Friday, February 10, 2006

Sex & Disabilities--My Social Circle (Part III)

I've always had really great skin. I got through my pregnancy with VanGoghGirl without even a stretch mark to show for it. Despite my childhood bouts with chicken pox, I had no scars. After rounds of surgery, I have scars criss-crossing my back and coming around to my chest. I have numb spots on my body where nerves were cut to get to my tumor. I don't exercise much, so I've put on some weight. Even though I'm still within the healthy weight-range for my height, it was really hard to deal with. Everyone used to wonder at my marvelous metabolism which had kept me at 110 pounds even after having a child. When I put on weight, everyone noticed. Some people made well-meaning comments telling me that I really looked healthier at my new weight or that I'd finally acquired a more womanly figure. All of it made me focus on my changing body when what I really wanted was my old pre-cancer body back.

When friends and acquaintances would say that I looked great, they invariably followed it up with remarking how I "don't even look like I have cancer" or something to that effect. Why couldn't I look great because I'm wearing a really great blouse or some absolutely sexy pants? When you have a disability sometimes people behave as if they can't see anything else about you. I think that's unfortunate because it needn't be that way, but it is, and that's the world we have to deal with, especially if we want it to be different someday.

The German tried his best to help me deal with what had become the new focus for everyone's conversation with me. He bought me lots of pretty new frocks and accoutrements but when people saw me, they saw cancer. Maybe my experiences would be different if I'd had cancer and been cured of it; When people hadn't seen me for a while, they'd ask me if I was in remission yet and I felt like the best thing I could do was tell them that remission wasn't really considered a possibility for me. At first I'd answer the remission question by simply saying, "Not yet." However, that created a situation where people would ask me the question again later because they didn't realize that it was no more likely to have occurred then than it was the first time they asked.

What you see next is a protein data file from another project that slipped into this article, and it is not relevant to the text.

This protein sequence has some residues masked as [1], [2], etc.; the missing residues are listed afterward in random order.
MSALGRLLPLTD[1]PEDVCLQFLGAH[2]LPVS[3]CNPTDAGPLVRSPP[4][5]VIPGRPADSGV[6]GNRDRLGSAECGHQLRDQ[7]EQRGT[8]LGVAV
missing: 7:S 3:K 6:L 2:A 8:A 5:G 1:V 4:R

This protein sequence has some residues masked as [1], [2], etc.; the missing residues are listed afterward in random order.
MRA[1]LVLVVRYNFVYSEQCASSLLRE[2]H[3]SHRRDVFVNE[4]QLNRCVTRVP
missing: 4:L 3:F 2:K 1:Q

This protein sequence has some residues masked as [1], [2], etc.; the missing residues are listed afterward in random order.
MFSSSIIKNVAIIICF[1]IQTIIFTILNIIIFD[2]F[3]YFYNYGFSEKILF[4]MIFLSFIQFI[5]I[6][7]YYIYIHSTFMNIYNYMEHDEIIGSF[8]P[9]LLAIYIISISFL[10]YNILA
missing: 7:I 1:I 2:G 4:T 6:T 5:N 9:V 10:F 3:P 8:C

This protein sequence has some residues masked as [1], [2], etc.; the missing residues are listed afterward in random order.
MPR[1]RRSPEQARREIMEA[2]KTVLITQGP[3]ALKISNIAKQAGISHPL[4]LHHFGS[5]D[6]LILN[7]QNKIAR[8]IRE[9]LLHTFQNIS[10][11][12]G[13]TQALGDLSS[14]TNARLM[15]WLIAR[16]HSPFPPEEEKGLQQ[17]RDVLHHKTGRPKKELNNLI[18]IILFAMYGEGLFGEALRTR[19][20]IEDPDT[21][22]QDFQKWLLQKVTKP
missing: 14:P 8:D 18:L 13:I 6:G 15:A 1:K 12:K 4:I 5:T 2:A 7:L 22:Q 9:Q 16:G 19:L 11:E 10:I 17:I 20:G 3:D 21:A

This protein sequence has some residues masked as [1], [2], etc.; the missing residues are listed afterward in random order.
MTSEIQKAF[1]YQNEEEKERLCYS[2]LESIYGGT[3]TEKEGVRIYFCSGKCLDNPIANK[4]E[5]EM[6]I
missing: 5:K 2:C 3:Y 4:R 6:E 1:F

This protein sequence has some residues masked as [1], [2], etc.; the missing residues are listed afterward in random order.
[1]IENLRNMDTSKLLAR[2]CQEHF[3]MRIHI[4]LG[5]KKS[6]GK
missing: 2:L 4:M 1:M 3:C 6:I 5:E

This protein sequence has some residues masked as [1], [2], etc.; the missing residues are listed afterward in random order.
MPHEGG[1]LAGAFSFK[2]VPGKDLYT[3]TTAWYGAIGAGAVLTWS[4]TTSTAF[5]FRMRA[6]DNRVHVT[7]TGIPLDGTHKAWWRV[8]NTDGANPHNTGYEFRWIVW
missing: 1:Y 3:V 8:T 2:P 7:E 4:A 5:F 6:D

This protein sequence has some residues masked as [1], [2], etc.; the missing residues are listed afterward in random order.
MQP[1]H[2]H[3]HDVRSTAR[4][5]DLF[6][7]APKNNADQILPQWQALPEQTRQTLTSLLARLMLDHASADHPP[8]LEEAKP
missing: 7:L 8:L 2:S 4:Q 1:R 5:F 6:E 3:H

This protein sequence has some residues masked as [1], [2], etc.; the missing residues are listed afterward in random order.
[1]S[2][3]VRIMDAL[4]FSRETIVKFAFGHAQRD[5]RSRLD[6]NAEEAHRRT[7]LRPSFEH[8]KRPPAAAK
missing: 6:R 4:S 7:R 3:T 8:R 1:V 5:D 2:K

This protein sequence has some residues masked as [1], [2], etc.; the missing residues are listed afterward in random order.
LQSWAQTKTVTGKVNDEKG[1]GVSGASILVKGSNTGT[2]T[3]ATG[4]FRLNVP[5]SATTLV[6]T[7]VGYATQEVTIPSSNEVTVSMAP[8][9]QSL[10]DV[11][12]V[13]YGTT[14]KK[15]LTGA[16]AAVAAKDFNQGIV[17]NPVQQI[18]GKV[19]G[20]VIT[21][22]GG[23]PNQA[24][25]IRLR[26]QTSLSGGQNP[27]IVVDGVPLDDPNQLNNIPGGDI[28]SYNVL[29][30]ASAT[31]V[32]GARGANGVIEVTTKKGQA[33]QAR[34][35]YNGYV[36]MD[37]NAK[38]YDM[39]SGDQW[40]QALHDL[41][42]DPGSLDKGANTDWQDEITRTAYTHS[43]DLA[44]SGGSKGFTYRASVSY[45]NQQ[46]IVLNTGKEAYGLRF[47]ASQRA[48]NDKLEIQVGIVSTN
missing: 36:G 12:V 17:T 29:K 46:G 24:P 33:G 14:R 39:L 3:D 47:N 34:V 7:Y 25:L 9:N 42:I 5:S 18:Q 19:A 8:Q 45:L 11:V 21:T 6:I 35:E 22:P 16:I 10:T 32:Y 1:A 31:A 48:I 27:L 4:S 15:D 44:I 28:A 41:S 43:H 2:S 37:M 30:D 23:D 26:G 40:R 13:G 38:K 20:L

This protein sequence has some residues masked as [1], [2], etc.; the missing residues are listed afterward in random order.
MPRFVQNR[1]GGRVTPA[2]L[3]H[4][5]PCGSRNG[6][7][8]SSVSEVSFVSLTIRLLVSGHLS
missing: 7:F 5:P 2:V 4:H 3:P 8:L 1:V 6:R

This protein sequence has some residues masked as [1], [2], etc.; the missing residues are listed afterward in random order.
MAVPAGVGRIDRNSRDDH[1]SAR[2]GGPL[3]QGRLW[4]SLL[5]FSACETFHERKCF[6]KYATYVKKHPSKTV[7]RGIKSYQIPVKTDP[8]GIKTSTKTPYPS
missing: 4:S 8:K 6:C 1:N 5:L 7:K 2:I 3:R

When I let people know that remission wasn't in the works, some assumed that I'd be buying the farm pretty quickly. That didn't happen either. Lots of people don't really understand the difference between "incurable" and "terminal". God only knows how long I'll live with incurable cancer but that doesn't mean that I'm about to die very soon. Now, technically, I am considered terminally ill but I've come to see that this is because my cancer is so rare that they really can't determine how long I'll be able to live with it. So, for all they know, I could outlive lots of folks and that's what I fully intend on doing for as long as God allows me to. So, my feelings about my disabilities don't always match with what other people believe about my condition .

When people look at me, I don't want them to automatically "see" me as a disabled individual. Sometimes I'd like them to see me as a woman first or a person of color first or as a mother first. But, for most people, when they see a person who's limping or in a wheelchair or using some other assistance device, that becomes the first and last thing they see. There is some irony in this situation, I think. Even though people tend to use your disability to define you (e.g. "That handicapped girl", "the retarded boy"), most people still don't automatically recognize it as a topic as worthy of discussion and debate just as much as sexual orientation, gender, or ethnicity has come to be considered.

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